The results of two mind-blowing studies were revealed this week. The first, as reported in the Pediatrics journal and undertaken by the Massachusetts General Hospital for Children and the Harvard School of Public Health, found that kids actually get less sleep with increased exposure to television. This hypothesis is specifically pertinent to children who are allowed TV sets in their bedrooms. In another report from the How Did You Not Know This Already journal, it was uncovered that parents who provide their children with an unlimited diet of donuts and sugary cereal end up with portly offspring. The news that overfed kids become overweight is sure to send shock waves throughout the medical community.
In a study being dubbed the “Gimme” experiment, 5,000 boys and girls were followed over the course of eight years, beginning only a few months after birth. It was found that 100 percent of overfed children whose parents let them indulge in sweets and other non-nutritious foods found themselves increasing in weight and mass over time. These youngsters comprised roughly one-third of all participants in the study. Sometimes, the research subjects would literally burst out of their clothes in the middle of a meal. One mom, “Jessica,” who fed her child nothing but Twinkies and hot dogs with mayonnaise stated, “I don’t get it. It seems like every time I go shopping for clothes, I have to buy my daughter a larger size of underpants.” While the “Gimme” study does explain that children do grow with age, there also seems to be an undeniable correlation between body size and food intake.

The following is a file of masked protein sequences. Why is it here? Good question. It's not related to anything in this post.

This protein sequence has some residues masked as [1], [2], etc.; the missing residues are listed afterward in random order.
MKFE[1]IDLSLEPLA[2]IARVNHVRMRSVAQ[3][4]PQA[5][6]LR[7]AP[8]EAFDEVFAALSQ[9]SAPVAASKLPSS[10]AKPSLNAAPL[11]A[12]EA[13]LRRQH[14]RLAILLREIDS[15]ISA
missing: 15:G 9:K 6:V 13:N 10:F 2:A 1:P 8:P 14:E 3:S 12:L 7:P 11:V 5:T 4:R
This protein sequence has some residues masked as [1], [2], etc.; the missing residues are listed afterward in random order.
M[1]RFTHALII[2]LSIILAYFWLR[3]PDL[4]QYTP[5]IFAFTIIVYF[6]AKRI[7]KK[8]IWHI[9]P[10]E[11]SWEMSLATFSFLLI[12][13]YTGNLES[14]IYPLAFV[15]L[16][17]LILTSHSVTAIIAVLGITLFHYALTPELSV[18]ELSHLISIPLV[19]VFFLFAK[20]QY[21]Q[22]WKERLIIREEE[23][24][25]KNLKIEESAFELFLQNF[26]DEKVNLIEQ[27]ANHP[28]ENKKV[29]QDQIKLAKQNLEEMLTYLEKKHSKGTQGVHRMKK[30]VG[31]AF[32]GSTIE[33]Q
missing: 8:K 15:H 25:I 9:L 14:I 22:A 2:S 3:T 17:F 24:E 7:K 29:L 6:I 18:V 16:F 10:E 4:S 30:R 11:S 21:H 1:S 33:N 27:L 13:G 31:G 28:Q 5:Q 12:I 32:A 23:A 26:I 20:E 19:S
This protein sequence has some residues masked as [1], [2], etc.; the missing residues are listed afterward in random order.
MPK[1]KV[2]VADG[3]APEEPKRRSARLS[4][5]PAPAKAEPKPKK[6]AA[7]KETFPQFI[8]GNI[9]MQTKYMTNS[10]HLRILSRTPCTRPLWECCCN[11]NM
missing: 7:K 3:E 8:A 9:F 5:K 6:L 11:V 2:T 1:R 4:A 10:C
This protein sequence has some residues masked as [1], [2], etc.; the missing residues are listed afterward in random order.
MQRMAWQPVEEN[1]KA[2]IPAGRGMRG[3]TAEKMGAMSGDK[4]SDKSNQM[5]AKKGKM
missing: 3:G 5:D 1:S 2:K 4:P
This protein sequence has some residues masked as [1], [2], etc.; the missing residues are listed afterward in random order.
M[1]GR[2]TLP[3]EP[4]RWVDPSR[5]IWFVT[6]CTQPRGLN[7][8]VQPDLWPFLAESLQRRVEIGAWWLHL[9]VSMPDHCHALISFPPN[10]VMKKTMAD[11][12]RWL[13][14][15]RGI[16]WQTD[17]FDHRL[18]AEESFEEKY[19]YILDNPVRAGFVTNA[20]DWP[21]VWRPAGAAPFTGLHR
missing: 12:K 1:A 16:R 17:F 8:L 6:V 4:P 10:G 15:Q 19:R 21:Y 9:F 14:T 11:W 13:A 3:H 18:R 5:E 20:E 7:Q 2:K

The “Gimme” title was based on the participating children’s requests for food vs. a parent’s willingness to comply. It was found that in households where parents “gave in” to their children’s request for sugary and fatty foods, those overfed kids were more likely to become overweight or even obese. However, in homes where children were fed a balanced diet, and did not always get everything they wanted, there was much less of an increase in weight, cholesterol, diabetes and spoiled behavior. Another parent, “Greg,” weighed in. “I just told my son ‘no’ and he listened. When that didn’t work, I punished him. It was eye opening.”
Another portion of the study was intended to analyze the relationship between diet and exercise. The results here were equally astounding. According to the study, overweight children found themselves “frustrated” and “out-of-breath” when attempting even small feats of athleticism, such as bouncing a ball or using a staircase. Oftentimes this would lead to feelings of discouragement. In turn, consumption of ice cream and beef jerky would often provide consolation for these participants, which in turn caused them to become more frustrated and discouraged when attempting exercise; therefore requiring more food to make them feel better.
One side note to the study was a very small percentage of extremely overweight children who found pride in their size. Being overfed and overweight did not seem to deter these kids (or their parents) from being “happy” or finding contentment. One young, stout little boy, nicknamed Chubbles by his mother, won two cheese eating contests by the age of five: “I love my Chubbles. Every time he wins a contest, we take him to Roger’s House of Sausage for bratwurst and chocolate milk. His favorite!” stated Chubbles’ mom. While young Chubbles may feel pride in his weight at the tender age of six, researchers hypothesize he may, one day, literally explode. Currently, Chubbles keeps a ramp by his bedside, which makes it easy for him to literally “roll out of bed.”
Satire by Josh Taub